Updated: Dec 11, 2021
With all of the online courses, apps, and programs, the question arises: Are Guitar Lessons Worth It? Answers may vary. Let's take a deep dive into Guitar Lessons and whether or not they are Worth It for you!
With most musical instruments and many other hobbies, a learning curve is involved. This curve can be steep or gradual, depending on the instrument. With guitar, the learning curve is usually pretty steep. It depends on the person, of course, but most will agree that the early stages of Guitar Shredding can be pretty difficult. For some, the solution to this may be to hire an instructor, purchase books or programs, or pay for online lessons. When it comes to learning new things, everyone is different in the ways they go about learning. Let's look at the pros and cons of the different methods of learning Guitar.
For the longest time, this was the way that everyone learned Guitar and most other skills. A one-on-one lesson has its benefits, as well as its downsides. It is very useful to have an instructor that knows what they're doing, can listen to your playing and give you personal tips, and is a real human being. In-person interactions with your instructor can leave the biggest impact on your learning. Most of the time, they are relatable and nice people. They'll give you real-time advice according to what they feel you need help with. Often they will sacrifice their own time to drive to your place for a lesson. The problem with this gesture is, they usually charge more than the average online lesson would. After all, they're giving you their time and using gas money to get to wherever you meet for lessons.
For the more disciplined learners out there, a lot of the time Books and Digital Programs are the way to go. If you can sit down with your Guitar and read through a lesson or watch a DVD telling you where to put your fingers and how to strum the pattern, this might be the way to go. Books, DVDs, and online video courses are usually pretty cheap. Check out our article on the Best Guitar Books for Beginners here! The downside to this method is the fact that you have to be pretty self-disciplined to actually learn anything.
Learning Apps/Online Courses
There are many paid apps and video courses out there such as Fender Play, Yousician, and The Gibson App. Most of these apps contain video lessons, but will also have mini-games and exercises that use your device's microphone to hear what you play, and then help you out based on how you did. Some apps even have real people to go on a personal call with you! These resources can help almost anyone pick up the instrument quickly. While these features are all really helpful, they do come at a pretty high cost. Most apps average at about $10/month!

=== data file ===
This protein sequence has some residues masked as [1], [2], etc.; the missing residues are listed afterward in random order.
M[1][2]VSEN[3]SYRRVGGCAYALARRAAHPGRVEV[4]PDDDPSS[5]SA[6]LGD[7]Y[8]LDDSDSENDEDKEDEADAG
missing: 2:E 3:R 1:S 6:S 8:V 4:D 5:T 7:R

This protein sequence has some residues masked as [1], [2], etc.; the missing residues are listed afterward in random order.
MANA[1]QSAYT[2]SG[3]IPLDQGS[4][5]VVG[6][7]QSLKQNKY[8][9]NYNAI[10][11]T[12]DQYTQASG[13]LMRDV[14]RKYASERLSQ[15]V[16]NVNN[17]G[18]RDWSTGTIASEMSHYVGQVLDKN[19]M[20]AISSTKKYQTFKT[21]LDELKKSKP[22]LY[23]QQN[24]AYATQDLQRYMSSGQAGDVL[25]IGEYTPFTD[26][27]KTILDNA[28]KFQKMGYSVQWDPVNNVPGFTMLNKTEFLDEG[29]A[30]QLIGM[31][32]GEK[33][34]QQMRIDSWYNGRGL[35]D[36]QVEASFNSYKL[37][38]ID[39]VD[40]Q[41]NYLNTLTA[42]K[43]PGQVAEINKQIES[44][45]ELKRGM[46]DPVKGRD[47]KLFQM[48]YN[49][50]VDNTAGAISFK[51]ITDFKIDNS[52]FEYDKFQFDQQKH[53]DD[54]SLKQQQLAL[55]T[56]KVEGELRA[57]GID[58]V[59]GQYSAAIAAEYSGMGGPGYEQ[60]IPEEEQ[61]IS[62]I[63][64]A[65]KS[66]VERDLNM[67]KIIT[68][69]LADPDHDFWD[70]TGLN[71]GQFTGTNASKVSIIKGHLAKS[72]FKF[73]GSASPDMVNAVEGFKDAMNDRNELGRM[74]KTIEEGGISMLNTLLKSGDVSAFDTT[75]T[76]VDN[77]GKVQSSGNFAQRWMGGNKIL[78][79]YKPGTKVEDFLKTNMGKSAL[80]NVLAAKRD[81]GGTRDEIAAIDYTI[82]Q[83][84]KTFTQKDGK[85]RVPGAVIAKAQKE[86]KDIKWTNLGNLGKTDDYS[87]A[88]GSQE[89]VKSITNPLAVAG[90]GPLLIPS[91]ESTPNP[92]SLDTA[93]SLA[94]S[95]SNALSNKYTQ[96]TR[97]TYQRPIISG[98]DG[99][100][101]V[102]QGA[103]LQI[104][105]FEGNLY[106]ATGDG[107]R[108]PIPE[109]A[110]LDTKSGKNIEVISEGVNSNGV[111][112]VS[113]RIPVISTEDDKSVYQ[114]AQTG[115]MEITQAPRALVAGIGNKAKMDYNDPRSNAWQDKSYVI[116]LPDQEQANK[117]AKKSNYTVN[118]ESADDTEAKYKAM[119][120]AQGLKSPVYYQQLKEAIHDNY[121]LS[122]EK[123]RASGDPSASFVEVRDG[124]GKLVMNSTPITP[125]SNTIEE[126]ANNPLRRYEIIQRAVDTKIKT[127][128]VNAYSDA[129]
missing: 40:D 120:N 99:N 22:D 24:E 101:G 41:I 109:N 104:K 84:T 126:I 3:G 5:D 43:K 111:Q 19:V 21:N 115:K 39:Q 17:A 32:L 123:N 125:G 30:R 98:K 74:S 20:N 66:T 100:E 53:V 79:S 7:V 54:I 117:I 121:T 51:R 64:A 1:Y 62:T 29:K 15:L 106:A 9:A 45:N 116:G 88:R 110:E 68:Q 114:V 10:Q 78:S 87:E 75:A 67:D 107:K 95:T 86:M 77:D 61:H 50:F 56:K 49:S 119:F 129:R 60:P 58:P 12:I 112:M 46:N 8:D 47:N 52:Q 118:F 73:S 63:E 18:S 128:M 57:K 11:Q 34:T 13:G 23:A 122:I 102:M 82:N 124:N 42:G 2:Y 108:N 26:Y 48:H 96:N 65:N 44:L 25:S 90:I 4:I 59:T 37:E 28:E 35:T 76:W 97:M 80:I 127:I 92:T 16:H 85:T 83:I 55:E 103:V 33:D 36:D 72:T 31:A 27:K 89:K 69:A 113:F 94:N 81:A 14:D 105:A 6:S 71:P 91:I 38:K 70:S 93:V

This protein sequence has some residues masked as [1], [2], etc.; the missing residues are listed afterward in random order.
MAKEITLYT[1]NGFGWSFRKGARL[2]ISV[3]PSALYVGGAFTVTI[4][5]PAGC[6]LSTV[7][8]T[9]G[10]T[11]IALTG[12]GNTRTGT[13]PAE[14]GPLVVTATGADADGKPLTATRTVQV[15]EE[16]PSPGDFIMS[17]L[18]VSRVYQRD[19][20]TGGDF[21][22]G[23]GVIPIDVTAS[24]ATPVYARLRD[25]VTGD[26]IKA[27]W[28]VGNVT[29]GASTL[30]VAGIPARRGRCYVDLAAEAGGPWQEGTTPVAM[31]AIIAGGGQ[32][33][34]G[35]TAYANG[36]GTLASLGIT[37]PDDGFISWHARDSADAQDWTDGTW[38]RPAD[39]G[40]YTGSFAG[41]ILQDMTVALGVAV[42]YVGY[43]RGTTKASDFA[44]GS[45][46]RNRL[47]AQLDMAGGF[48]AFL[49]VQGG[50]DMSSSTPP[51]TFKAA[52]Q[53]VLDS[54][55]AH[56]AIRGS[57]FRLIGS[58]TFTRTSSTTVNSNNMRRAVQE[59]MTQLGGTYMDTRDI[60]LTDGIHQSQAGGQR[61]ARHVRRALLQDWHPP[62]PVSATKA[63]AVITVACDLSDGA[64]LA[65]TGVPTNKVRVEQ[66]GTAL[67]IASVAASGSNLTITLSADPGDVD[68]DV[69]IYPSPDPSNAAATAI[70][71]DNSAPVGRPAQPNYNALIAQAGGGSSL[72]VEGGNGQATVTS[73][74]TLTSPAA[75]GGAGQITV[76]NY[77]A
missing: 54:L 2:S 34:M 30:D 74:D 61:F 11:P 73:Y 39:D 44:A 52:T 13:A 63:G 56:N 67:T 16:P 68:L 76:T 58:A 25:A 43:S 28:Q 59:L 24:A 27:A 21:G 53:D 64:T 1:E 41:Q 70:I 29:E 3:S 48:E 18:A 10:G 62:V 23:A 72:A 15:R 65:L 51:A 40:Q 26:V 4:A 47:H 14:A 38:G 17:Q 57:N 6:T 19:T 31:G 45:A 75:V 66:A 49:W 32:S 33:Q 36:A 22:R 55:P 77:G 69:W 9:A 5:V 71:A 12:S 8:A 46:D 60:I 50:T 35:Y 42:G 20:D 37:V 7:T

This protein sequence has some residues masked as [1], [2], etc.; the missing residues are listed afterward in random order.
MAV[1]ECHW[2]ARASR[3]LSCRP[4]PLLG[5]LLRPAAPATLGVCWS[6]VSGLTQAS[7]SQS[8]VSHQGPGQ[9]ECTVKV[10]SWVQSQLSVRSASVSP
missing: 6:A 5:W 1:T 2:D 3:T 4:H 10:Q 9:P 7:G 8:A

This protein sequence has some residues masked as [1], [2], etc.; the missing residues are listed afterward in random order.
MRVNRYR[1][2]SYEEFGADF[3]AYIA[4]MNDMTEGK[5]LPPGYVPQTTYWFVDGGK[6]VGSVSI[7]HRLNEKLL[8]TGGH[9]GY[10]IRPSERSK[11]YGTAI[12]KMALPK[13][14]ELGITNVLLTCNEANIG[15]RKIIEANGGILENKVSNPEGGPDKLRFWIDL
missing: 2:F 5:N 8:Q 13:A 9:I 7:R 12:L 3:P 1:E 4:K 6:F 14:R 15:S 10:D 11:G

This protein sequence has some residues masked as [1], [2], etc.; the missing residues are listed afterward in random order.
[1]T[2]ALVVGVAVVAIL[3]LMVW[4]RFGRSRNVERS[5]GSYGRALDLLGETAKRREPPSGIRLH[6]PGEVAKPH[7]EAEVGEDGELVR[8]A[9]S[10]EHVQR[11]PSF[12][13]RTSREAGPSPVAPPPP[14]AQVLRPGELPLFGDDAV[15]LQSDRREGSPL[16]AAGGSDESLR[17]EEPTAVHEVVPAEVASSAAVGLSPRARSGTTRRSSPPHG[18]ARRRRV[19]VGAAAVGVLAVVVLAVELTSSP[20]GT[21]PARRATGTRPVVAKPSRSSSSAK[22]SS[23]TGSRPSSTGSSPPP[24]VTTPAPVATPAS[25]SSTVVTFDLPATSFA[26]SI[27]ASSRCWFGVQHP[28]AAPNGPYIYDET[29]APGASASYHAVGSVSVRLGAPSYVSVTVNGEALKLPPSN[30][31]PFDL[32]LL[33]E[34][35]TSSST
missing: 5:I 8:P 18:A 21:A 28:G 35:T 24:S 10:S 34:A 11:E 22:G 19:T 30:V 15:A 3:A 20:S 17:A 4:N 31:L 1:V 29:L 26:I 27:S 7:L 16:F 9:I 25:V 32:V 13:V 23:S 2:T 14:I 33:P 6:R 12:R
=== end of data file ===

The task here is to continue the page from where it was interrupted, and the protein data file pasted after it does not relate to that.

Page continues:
In most cases, yes, Guitar Lessons are worth it. For some, though, depending on the type of learner you are, it may not be worth the time and money. Lessons can get really boring once you have learned a few chords and maybe even a couple of songs. Here's a bonus: You don't need lessons once you get past a certain level. This level is above the basic notes and chords. Instructors and paid Online Courses will try to sell you by saying that YouTube and books won't help you learn. This just isn't true. There are benefits to doing lessons for a long time after the basics, but for most, it's not worth it. Plus, once you've learned beginner chords, you can learn most songs. Once you start learning more songs that you like, you'll find that you learn new chords, techniques, and riffs. Sound familiar? Yep, That's called learning! That's what the Lesson advertisements try and tell you will not happen through YouTube and books. So take our advice: Take lessons until you've learned the basics. From there, you can read tablature, watch YouTube, and read books to learn songs that you want to learn so that the learning curve can become more of a fun experience. As you learn songs and riffs you will become better at the instrument, and that's the goal for every guitarist, whether you're a fresh beginner or a seasoned professional.